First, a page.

Monday, June 15, 2009

The Importance of Teaching Place

The summer 2009 issue of Rethinking Schools (Vol. 23, No. 4) is dedicated to ecological teaching. Indeed, it is titled, "Teaching for Environmental Justice." In this issue, Ann Pelo, an early childhood teacher and author from Seattle, WA, has an excellent article dealing with teaching children "place" as a fundamental component of ecological education. The pithiness and clarity of her article is well worth the read.

In short, Pelo argues that "our work as teachers is to give children a sense of place--to invite children to braid their identities together with the place where they live by calling their attention to the air, the sky, the cracks in the sidewalk where the earth bursts out of its cement" (p 31, all references are to the above mentioned issue of Rethinking Schools). Pelo goes on to outline the components necessary for teaching students this sense of place, which include attentiveness to one's surroundings, sensual experience of place, and learning how to talk about one's place using language that identifies the specific elements of that place.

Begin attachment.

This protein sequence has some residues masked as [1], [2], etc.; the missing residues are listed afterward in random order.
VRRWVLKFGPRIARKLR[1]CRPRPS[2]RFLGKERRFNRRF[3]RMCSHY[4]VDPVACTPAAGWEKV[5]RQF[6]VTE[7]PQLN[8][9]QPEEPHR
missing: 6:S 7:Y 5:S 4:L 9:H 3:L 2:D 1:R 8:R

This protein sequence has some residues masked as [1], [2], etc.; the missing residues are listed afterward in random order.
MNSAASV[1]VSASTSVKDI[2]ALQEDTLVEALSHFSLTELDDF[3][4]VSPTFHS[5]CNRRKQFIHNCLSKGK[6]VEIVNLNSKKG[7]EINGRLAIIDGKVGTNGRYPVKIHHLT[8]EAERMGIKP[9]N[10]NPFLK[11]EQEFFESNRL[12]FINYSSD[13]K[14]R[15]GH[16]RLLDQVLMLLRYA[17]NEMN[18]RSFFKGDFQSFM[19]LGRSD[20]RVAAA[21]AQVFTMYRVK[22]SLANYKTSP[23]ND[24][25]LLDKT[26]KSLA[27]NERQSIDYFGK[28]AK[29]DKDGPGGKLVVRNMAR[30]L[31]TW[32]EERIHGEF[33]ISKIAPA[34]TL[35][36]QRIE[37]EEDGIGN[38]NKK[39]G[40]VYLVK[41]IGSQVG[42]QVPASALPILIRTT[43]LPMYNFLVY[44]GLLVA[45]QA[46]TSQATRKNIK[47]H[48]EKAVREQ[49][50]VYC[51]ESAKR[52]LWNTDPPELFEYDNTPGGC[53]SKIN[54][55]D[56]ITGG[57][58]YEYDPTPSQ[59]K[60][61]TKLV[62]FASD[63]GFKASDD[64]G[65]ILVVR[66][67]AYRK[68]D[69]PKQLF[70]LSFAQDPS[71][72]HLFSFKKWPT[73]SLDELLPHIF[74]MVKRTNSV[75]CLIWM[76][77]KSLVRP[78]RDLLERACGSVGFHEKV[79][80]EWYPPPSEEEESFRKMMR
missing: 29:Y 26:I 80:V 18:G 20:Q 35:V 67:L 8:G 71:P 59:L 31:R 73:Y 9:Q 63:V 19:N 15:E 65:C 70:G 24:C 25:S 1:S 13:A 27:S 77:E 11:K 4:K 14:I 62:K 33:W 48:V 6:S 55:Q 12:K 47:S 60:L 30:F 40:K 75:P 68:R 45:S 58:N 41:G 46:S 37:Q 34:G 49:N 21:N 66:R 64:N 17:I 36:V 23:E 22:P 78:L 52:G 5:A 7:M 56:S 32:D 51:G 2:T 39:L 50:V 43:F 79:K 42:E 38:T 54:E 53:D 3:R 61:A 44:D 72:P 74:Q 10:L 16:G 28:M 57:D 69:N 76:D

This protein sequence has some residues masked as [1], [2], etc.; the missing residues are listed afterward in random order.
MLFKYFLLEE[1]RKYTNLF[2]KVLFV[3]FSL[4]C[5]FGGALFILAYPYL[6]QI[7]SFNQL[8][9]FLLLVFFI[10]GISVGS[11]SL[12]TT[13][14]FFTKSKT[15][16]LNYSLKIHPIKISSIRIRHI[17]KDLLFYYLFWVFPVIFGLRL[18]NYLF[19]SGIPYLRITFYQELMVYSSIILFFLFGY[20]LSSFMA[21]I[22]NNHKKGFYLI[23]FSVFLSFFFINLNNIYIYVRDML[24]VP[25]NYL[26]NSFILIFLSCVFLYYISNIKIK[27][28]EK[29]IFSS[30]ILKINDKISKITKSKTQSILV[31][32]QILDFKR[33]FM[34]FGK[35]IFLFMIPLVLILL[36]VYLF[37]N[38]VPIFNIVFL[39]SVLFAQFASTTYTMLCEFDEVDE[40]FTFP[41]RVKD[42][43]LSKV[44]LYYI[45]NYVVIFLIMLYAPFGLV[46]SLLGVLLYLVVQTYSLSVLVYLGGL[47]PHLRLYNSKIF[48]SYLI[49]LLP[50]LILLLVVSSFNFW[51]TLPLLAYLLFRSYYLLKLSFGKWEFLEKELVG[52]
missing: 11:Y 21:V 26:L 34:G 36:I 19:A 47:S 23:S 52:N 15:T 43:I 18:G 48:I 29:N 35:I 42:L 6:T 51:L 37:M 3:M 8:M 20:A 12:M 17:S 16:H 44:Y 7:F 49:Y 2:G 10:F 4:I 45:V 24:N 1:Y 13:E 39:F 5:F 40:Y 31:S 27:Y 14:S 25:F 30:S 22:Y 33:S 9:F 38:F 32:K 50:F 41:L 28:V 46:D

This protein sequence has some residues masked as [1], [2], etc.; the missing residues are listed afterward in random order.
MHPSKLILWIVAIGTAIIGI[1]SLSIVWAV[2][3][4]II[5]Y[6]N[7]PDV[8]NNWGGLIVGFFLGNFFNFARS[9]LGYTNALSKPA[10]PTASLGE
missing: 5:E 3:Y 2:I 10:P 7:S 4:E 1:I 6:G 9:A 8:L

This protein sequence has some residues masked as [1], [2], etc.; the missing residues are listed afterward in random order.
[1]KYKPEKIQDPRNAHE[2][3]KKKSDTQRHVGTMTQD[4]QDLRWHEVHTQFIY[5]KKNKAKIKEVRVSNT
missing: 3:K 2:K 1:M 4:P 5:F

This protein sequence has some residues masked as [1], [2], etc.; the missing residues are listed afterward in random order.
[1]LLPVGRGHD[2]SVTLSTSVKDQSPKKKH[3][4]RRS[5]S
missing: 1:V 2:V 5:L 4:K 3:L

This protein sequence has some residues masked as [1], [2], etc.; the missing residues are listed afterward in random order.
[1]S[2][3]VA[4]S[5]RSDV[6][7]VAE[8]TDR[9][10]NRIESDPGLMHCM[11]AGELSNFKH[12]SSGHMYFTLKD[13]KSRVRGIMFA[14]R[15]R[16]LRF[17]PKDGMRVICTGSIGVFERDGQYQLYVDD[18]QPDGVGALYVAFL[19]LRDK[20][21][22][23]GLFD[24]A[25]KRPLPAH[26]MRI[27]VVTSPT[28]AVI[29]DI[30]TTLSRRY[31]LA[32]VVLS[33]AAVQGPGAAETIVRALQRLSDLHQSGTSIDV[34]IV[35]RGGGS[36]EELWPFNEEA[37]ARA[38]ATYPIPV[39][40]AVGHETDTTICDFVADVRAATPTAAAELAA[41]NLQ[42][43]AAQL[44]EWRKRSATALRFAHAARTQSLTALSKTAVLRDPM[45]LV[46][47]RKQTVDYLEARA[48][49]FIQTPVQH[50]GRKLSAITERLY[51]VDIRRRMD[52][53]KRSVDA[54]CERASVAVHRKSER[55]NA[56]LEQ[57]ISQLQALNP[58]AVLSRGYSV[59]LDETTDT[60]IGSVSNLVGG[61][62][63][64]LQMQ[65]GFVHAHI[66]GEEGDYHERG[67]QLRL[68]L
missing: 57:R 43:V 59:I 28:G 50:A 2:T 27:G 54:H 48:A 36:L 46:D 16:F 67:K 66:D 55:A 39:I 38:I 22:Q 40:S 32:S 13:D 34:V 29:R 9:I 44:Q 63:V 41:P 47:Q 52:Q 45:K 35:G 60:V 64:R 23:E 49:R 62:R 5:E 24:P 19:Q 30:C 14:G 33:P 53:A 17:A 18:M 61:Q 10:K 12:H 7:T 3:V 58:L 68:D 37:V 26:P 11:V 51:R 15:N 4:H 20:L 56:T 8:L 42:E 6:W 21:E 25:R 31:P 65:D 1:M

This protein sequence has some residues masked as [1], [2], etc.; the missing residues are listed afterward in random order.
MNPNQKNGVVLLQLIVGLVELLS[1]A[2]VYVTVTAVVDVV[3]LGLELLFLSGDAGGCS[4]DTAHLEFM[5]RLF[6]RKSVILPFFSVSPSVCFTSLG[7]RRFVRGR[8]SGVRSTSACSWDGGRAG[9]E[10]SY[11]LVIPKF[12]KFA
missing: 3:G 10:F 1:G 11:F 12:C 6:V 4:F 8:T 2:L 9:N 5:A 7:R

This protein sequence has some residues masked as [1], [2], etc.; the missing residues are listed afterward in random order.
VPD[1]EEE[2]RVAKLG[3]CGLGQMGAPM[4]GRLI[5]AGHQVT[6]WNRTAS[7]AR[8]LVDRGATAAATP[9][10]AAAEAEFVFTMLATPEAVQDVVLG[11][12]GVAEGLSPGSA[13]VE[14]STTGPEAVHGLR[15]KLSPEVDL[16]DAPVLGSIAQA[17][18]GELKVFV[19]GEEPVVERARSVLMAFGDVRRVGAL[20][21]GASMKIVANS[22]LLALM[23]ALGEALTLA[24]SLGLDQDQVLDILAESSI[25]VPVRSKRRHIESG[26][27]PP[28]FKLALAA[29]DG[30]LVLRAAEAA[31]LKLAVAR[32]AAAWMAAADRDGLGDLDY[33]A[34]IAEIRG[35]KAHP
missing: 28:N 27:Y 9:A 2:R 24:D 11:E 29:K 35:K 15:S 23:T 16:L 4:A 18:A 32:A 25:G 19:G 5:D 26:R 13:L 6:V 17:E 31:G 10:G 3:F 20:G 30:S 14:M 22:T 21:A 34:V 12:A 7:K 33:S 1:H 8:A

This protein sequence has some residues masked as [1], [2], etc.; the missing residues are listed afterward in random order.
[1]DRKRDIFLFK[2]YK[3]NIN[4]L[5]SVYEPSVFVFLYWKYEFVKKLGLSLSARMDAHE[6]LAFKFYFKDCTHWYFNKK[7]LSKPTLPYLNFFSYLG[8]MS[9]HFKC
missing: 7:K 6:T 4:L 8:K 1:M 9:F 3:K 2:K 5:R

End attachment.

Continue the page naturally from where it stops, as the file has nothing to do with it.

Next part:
Fundamentally, Pelo's argument regarding the importance of teaching place is that when children come to know a place, they also learn to love it. Furthermore, by learning how to love the place with which they are in the most frequent and intimate contact as children, they learn how to come to a knowledge and love of other places in which they may live. Therefore, learning about and loving a specific place does not lead to a narrow provincialism, but provides students with a way for loving and knowing any place they inhabit. Pelo also contends that through this knowledge of and affection for a place, children (we) become more likely to defend the health of that place.

If you have the time and access, I recommend getting your hands on a copy of this issue of Rethinking Schools for your own pedagogical and personal enrichment.

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